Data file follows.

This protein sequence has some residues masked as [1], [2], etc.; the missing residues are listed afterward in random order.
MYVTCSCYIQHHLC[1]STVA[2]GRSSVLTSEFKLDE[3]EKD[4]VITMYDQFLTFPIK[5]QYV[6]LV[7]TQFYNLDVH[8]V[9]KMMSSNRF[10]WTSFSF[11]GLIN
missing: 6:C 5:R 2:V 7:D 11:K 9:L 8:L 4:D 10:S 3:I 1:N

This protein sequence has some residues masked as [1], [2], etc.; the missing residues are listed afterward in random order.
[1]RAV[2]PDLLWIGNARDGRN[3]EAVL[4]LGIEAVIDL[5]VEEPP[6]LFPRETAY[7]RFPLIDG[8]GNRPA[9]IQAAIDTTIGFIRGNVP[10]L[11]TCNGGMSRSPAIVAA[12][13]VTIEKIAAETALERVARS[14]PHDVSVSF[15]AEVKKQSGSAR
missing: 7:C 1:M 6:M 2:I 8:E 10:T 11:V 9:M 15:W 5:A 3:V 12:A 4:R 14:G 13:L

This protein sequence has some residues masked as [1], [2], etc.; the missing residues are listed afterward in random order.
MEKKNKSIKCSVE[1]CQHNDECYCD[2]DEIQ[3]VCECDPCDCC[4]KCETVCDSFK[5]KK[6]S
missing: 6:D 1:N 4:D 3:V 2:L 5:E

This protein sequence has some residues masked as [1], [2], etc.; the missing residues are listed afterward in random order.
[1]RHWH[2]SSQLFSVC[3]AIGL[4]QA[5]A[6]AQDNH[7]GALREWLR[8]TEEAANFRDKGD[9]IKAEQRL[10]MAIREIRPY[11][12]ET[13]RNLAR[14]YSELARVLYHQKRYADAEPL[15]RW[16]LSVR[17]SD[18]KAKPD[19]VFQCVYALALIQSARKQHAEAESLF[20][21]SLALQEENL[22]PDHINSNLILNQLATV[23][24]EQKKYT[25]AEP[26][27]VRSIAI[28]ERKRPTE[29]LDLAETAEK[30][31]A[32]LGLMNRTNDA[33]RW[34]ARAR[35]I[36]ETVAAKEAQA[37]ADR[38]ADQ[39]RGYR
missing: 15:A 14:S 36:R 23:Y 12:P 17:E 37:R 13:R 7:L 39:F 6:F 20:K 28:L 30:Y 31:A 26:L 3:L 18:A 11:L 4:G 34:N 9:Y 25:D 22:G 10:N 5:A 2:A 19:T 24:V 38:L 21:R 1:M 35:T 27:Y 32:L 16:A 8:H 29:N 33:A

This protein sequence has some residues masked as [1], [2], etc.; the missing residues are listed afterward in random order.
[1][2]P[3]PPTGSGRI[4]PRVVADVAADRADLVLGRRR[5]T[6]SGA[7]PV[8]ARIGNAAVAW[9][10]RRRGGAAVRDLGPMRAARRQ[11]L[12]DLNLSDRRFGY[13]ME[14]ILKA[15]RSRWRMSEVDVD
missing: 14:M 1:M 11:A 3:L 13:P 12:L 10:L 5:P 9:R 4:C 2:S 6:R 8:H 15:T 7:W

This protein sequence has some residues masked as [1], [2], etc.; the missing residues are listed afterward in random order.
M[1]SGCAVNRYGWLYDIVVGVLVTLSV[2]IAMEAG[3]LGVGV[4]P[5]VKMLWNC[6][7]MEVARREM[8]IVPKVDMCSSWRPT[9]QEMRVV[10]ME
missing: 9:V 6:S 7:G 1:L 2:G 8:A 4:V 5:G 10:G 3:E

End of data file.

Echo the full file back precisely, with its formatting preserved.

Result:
This protein sequence has some residues masked as [1], [2], etc.; the missing residues are listed afterward in random order.
MYVTCSCYIQHHLC[1]STVA[2]GRSSVLTSEFKLDE[3]EKD[4]VITMYDQFLTFPIK[5]QYV[6]LV[7]TQFYNLDVH[8]V[9]KMMSSNRF[10]WTSFSF[11]GLIN
missing: 6:C 5:R 2:V 7:D 11:K 9:L 8:L 4:D 10:S 3:I 1:N

This protein sequence has some residues masked as [1], [2], etc.; the missing residues are listed afterward in random order.
[1]RAV[2]PDLLWIGNARDGRN[3]EAVL[4]LGIEAVIDL[5]VEEPP[6]LFPRETAY[7]RFPLIDG[8]GNRPA[9]IQAAIDTTIGFIRGNVP[10]L[11]TCNGGMSRSPAIVAA[12][13]VTIEKIAAETALERVARS[14]PHDVSVSF[15]AEVKKQSGSAR
missing: 7:C 1:M 6:M 2:I 8:E 10:T 11:V 9:M 15:W 5:A 3:V 12:A 4:R 14:G 13:L

This protein sequence has some residues masked as [1], [2], etc.; the missing residues are listed afterward in random order.
MEKKNKSIKCSVE[1]CQHNDECYCD[2]DEIQ[3]VCECDPCDCC[4]KCETVCDSFK[5]KK[6]S
missing: 6:D 1:N 4:D 3:V 2:L 5:E

This protein sequence has some residues masked as [1], [2], etc.; the missing residues are listed afterward in random order.
[1]RHWH[2]SSQLFSVC[3]AIGL[4]QA[5]A[6]AQDNH[7]GALREWLR[8]TEEAANFRDKGD[9]IKAEQRL[10]MAIREIRPY[11][12]ET[13]RNLAR[14]YSELARVLYHQKRYADAEPL[15]RW[16]LSVR[17]SD[18]KAKPD[19]VFQCVYALALIQSARKQHAEAESLF[20][21]SLALQEENL[22]PDHINSNLILNQLATV[23][24]EQKKYT[25]AEP[26][27]VRSIAI[28]ERKRPTE[29]LDLAETAEK[30][31]A[32]LGLMNRTNDA[33]RW[34]ARAR[35]I[36]ETVAAKEAQA[37]ADR[38]ADQ[39]RGYR
missing: 15:A 14:S 36:R 23:Y 12:P 17:E 37:R 13:R 7:L 39:F 6:F 20:K 28:L 30:Y 31:A 26:L 3:L 18:A 11:L 4:G 34:N 9:Y 25:D 22:G 10:N 5:A 2:A 19:T 24:V 38:L 21:R 1:M 35:T 27:Y 32:L 16:A 8:H 29:N 33:A

This protein sequence has some residues masked as [1], [2], etc.; the missing residues are listed afterward in random order.
[1][2]P[3]PPTGSGRI[4]PRVVADVAADRADLVLGRRR[5]T[6]SGA[7]PV[8]ARIGNAAVAW[9][10]RRRGGAAVRDLGPMRAARRQ[11]L[12]DLNLSDRRFGY[13]ME[14]ILKA[15]RSRWRMSEVDVD
missing: 14:M 1:M 11:A 3:L 13:P 12:L 10:L 5:P 9:R 4:C 2:S 6:R 8:H 15:T 7:W

This protein sequence has some residues masked as [1], [2], etc.; the missing residues are listed afterward in random order.
M[1]SGCAVNRYGWLYDIVVGVLVTLSV[2]IAMEAG[3]LGVGV[4]P[5]VKMLWNC[6][7]MEVARREM[8]IVPKVDMCSSWRPT[9]QEMRVV[10]ME
missing: 9:V 6:S 7:G 1:L 2:G 8:A 4:V 5:G 10:G 3:E